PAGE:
Space-enabled connectivity, technology, and services support a diverse array of political, military, and economic activities, many of which modern life on Earth relies upon and which the public often takes for granted. How prepared is global society to deal with the growing reliance on this technology and to mitigate associated risks?

    Mar 12, 2018

  • Tool

    Tool

    Defensive Space Analysis Tool (DSPAT): Version 2.0

    This manual explains how to use the Defensive Space Analysis Tool (DSPAT), which was developed to compare alternative approaches to space control in terms of their mission effectiveness, feasibility, escalation risk, and political cost.

    Jan 5, 2018

  • Report

    Report

    Gaming Space: A Game-Theoretic Methodology for Assessing the Deterrent Value of Space Control Options

    This report introduces and explains a game-theoretic methodology to help decisionmakers assess the potential effects of alternative approaches to space control.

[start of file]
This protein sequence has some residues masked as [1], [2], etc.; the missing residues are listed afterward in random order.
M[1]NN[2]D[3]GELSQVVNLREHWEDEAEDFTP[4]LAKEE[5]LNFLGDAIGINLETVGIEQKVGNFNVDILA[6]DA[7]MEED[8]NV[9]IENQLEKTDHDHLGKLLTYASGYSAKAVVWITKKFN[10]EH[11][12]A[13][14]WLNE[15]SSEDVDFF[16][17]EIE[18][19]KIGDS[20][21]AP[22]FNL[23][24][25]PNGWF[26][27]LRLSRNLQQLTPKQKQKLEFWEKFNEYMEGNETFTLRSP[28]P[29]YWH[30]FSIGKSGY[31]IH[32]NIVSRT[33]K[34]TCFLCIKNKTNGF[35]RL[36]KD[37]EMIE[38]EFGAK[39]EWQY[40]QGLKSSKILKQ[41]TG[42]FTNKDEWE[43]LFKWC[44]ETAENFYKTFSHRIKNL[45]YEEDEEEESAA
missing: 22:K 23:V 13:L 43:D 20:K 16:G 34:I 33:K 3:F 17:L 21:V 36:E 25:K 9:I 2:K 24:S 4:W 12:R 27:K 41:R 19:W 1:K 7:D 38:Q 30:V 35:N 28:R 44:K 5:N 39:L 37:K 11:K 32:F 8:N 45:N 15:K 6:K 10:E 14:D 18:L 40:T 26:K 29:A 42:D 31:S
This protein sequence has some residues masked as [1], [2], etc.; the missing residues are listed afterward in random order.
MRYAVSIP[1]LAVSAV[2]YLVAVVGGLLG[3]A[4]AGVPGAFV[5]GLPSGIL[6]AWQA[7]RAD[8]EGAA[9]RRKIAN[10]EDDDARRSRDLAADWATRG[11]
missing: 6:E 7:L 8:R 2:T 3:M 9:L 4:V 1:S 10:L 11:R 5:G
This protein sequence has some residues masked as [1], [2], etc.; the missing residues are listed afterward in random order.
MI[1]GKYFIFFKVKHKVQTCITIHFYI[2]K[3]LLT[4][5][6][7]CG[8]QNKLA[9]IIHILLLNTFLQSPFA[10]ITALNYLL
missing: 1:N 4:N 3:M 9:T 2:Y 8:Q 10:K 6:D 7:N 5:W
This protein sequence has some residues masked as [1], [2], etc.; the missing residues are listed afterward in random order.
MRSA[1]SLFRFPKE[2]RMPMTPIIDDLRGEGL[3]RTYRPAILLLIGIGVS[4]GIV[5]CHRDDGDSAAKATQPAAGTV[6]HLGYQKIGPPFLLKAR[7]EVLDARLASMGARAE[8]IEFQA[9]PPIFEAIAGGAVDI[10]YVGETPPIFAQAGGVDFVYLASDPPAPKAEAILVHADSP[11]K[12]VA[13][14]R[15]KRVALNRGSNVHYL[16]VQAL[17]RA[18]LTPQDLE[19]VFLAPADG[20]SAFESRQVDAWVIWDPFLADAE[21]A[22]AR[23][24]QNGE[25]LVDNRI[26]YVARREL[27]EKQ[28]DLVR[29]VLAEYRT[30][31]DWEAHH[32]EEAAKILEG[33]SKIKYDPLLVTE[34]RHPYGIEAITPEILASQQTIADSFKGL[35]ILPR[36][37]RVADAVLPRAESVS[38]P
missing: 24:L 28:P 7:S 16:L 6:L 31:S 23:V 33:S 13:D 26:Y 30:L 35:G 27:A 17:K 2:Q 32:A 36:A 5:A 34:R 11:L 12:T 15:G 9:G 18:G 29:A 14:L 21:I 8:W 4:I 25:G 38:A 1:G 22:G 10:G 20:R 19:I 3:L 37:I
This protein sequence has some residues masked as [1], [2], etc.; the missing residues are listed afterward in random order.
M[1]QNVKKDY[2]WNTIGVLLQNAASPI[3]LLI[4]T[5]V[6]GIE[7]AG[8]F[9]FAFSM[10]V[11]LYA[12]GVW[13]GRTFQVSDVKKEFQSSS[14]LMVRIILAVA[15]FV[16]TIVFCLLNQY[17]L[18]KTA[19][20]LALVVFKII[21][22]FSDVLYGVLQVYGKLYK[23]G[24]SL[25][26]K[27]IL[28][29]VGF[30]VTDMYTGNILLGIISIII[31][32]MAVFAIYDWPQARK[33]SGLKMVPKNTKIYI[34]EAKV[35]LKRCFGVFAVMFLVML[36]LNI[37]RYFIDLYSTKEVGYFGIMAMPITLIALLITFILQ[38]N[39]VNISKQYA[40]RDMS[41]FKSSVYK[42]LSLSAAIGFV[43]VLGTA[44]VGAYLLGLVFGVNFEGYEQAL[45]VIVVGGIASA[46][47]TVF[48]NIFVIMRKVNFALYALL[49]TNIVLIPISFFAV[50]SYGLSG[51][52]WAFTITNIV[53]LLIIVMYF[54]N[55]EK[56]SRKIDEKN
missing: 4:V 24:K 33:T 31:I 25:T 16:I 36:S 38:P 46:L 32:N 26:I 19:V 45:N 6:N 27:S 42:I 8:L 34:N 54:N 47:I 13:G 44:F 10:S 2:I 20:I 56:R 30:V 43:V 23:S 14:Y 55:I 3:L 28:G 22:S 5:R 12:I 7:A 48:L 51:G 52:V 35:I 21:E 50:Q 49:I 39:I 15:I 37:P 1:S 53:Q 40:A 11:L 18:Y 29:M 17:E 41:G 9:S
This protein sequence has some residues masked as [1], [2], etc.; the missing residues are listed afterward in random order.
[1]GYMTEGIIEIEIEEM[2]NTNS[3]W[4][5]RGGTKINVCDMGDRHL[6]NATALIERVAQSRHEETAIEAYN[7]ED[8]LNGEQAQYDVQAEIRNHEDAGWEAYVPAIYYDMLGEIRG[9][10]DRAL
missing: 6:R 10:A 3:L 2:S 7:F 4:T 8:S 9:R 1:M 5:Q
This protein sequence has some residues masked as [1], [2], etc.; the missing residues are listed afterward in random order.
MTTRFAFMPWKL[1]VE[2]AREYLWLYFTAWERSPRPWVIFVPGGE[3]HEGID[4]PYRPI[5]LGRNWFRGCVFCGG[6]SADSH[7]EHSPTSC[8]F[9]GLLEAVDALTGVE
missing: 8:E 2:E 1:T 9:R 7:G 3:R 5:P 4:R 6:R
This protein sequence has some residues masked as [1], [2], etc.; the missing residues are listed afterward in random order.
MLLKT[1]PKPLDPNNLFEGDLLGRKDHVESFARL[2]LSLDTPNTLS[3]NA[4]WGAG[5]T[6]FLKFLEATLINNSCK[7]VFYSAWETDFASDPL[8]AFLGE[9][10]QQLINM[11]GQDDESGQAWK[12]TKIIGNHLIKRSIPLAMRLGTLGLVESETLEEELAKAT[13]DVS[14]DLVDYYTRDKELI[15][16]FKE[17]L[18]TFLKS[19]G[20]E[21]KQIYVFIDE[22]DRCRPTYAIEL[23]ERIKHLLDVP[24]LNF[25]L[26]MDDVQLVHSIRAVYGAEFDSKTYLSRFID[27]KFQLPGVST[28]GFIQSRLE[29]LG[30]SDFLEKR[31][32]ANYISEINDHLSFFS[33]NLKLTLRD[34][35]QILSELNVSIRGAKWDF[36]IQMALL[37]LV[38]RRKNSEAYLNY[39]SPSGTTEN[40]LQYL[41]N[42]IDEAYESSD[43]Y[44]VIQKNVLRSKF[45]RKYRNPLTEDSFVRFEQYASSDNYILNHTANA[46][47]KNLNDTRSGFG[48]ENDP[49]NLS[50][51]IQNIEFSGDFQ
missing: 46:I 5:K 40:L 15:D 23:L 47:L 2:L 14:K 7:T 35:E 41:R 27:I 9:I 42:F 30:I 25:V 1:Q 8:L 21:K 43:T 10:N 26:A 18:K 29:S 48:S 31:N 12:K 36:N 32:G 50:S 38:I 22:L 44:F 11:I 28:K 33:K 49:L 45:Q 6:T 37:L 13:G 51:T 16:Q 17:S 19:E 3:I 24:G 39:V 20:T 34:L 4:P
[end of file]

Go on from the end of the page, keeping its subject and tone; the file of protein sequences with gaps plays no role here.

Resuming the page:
Jan 5, 2018

  • Mert Davies' briefcase in the 1960s

    Blog

    Mert Davies: All-Star Pioneer of the Cosmos

    Merton Davies spent his early years using satellite imagery to spy on terrestrial targets. His work led to the first successful reconnaissance satellite, Corona. Later, he used deep-space photographs to map the planets in our solar system.

    Jan 5, 2018

  • Dissertation

    Dissertation

    Deterring Space War: An Exploratory Analysis Incorporating Prospect Theory into a Game Theoretic Model of Space Warfare

    This dissertation uses a game theoretic model of space war to examine how sentiments in multiple dimensions impact state decisions regarding whether to expand a ground war into the space domain.

    Dec 21, 2017

  • A man using a radio transceiver

    Report

    Signals Intelligence for Anyone

    Signals intelligence (SIGINT) is intelligence gathered from communications, electronics, or foreign instrumentation. This has traditionally been considered a governmental function. But new technologies are changing that. Now private citizens can conduct SIGINT activities.